GOP doc provides brief medical advice on virus immunity

TOPEKA, Kan. (AP) – Roger Marshall won’t let people forget he’s a doctor, by putting “Doc” on the letterhead of his US Senate office press releases. But when he talks about COVID-19 vaccines, some doctors and experts say the Kansas Republican looks a lot more like a politician than a doctor.

He has made statements about vaccines and immunity that defy both medical consensus and official U.S. government guidelines. He aggressively fights President Joe Biden’s vaccine requirements, arguing that they would infringe on people’s freedoms and ruin the economy. He admitted to having experimented on himself with an untested treatment to ward off the coronavirus.

Marshall’s positions bring the senator and obstetrician closer to the first term of the medical fringe. But he has company in other GOP doctors, dentists and pharmacists in Congress, several of whom have also issued sketchy medical advice regarding the pandemic.

Critics say statements by lawmakers are dangerous and unethical, and that Marshall’s medical degree lends a perception of expertise that carries weight with voters and other members of Congress.

“He has a huge role to play here because he is a doctor and a senator,” said Arthur Caplan, founder of New York University’s division of medical ethics and director of a vaccine ethics program. . “He carries the very powerful responsibility of getting it right. ”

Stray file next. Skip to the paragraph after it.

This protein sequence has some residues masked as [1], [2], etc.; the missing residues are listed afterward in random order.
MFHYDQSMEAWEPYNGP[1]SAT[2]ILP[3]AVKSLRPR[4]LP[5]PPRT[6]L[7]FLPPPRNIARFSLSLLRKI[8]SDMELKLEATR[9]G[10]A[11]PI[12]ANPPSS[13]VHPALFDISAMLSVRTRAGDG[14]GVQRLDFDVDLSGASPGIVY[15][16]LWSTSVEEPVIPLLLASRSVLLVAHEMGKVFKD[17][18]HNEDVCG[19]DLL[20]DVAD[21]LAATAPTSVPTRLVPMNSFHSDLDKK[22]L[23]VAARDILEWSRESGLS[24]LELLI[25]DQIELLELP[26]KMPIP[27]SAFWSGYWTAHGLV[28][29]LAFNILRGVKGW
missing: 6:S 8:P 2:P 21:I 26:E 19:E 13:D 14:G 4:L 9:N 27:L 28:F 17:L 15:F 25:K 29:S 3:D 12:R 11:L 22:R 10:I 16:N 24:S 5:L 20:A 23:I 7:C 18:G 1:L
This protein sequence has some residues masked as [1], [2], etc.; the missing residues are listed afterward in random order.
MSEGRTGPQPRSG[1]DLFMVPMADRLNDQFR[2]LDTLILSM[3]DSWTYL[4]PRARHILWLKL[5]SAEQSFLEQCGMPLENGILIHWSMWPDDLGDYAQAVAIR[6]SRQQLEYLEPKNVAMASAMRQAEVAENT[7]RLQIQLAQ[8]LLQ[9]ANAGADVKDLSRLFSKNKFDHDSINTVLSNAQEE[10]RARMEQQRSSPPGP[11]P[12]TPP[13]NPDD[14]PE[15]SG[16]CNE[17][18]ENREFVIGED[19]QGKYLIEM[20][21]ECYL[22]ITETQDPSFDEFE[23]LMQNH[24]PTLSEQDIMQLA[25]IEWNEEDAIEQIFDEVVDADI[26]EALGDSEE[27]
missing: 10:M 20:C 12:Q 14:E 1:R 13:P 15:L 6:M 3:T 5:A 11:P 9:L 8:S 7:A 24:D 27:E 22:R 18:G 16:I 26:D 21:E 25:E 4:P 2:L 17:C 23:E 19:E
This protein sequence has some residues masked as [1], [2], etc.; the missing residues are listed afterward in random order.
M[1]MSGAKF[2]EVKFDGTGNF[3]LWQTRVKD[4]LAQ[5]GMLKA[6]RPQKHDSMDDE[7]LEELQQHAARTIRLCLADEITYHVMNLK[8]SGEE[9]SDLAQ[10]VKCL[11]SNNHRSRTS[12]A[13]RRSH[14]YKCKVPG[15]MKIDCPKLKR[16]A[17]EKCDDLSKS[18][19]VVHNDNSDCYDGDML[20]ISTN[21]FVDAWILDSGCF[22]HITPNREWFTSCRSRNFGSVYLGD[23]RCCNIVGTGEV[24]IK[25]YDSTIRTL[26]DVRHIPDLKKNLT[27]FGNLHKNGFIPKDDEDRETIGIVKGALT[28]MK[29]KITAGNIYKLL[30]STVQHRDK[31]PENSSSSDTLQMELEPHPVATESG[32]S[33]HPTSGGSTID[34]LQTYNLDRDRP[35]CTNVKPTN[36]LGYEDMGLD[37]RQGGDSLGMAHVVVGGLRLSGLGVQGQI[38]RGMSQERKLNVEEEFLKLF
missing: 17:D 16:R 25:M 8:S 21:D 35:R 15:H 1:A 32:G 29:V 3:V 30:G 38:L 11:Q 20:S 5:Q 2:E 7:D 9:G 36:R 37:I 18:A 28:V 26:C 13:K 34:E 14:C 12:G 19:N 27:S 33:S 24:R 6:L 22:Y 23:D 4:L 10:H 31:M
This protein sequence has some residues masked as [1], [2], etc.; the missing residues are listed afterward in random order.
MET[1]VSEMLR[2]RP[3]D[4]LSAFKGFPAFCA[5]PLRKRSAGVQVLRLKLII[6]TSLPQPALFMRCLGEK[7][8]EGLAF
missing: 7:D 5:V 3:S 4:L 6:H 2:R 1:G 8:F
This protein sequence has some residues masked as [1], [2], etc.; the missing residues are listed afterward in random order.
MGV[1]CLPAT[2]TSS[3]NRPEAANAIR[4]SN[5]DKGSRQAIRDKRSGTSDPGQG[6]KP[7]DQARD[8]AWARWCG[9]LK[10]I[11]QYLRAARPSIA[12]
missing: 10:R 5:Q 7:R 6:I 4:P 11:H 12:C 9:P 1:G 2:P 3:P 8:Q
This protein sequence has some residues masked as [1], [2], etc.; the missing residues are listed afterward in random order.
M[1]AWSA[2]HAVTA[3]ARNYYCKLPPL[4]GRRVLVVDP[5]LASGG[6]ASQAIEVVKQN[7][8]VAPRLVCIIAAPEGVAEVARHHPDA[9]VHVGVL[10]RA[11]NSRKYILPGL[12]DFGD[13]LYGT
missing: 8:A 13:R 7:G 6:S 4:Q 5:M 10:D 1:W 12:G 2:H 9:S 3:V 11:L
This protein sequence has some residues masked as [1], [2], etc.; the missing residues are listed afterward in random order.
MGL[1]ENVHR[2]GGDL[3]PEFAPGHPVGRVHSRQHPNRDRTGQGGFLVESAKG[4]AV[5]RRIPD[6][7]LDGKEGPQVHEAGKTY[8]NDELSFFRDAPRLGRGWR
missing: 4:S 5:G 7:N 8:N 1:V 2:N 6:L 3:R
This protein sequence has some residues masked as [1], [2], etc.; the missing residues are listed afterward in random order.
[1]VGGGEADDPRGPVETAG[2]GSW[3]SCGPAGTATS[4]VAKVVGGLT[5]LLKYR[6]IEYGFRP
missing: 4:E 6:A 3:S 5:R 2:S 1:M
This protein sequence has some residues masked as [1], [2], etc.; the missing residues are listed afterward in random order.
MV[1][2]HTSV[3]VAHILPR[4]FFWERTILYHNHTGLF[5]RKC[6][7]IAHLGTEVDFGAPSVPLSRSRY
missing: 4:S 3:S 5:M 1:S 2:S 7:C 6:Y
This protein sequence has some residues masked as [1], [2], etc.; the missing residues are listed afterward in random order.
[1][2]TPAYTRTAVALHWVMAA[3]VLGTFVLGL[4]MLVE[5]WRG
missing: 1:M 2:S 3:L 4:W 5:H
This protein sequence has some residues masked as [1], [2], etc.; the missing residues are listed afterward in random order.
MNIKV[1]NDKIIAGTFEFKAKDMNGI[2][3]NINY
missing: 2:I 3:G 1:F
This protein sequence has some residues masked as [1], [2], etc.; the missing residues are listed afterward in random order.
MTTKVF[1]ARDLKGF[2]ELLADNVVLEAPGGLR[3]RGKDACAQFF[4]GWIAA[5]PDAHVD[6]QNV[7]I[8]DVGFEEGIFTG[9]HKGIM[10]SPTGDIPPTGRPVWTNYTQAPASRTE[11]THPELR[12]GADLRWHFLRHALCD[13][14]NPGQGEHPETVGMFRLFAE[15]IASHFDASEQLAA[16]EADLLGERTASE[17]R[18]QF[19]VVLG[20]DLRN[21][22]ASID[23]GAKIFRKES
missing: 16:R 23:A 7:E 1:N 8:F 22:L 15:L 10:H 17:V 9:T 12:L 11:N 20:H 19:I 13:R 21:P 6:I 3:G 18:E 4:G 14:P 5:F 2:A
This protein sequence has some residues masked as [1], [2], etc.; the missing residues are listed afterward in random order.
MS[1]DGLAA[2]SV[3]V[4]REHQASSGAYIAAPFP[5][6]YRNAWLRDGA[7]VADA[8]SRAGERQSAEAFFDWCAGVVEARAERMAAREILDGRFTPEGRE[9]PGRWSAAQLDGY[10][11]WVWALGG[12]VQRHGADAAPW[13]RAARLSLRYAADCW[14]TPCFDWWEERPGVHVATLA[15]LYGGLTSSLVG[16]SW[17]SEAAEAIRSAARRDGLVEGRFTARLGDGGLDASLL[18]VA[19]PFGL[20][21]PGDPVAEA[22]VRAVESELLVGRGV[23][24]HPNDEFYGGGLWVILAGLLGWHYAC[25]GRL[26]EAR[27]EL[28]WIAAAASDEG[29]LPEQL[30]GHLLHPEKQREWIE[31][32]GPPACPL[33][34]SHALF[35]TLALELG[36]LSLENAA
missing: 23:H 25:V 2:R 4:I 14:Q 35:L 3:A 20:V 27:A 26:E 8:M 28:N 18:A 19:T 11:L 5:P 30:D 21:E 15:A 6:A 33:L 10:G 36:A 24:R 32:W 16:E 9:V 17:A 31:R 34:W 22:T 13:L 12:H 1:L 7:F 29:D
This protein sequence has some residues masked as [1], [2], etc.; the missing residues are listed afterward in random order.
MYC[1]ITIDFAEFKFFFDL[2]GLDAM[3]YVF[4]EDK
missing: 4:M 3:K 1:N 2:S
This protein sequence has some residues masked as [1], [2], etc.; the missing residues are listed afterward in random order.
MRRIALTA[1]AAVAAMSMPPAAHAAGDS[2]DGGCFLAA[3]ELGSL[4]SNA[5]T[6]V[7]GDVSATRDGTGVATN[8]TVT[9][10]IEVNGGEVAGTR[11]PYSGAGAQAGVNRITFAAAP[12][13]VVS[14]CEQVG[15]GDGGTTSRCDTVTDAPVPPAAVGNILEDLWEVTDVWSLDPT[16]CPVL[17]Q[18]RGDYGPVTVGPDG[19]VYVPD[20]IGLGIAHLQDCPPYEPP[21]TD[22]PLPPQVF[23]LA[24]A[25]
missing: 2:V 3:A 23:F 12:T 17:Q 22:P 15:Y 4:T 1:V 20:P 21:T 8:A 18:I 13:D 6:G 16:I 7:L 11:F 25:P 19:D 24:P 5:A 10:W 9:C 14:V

Marshall says he is fully vaccinated and said he recently urged his parents for booster shots. He and other GOP doctors in Congress appeared in a public service campaign in April to encourage people to get vaccinated.

But that was before Biden’s vaccine warrants triggered the party’s conservative base and activists predicted popular opposition could help ruling Republicans in Congress in 2022. It was also before schools reopened for fall and angry parents flocked to school board meetings to protest cover up the warrants.

“The off-year election is about transforming your base,” said Gregg Keller, a St. Louis area GOP strategist who has worked for conservative groups and US Senator Josh Hawley, R-Mo. “Republicans are excited. ”

Recent polls show about half of Americans – just enough for a majority – are in favor of workers in large companies getting vaccinated or tested every week. Biden also demands military, government contractors, and healthcare workers to get vaccinated.

But perhaps crucially for Marshall and other Republicans, the poll also showed that people are deeply divided based on their political party. About 6 in 10 Republicans opposed workers’ tenure, survey finds by the Associated Press and the NORC-Center for Public Affairs Research.

Marshall has positioned himself as a staunch supporter of Trump by winning his Senate seat last year. The two-term congressman from western Kansas has come forward against a Democratic and retired Kansas City-area anesthesiologist concerned about public health orthodoxy on COVID-19.

Marshall regularly exposed himself at campaign events and said he was taking a weekly dose of the antimalarial drug hydroxychoroquine promoted by Trump. This was despite the warning from the United States Food and Drug Administration against its use to prevent infection with COVID-19.

Marshall has since tried unsuccessfully to pass legislation that would ban vaccination warrants and ban dishonorable discharge from the military for not getting vaccinated. He argues that mandates for workers will cause them to quit or be fired, exacerbate supply chain problems and increase inflation.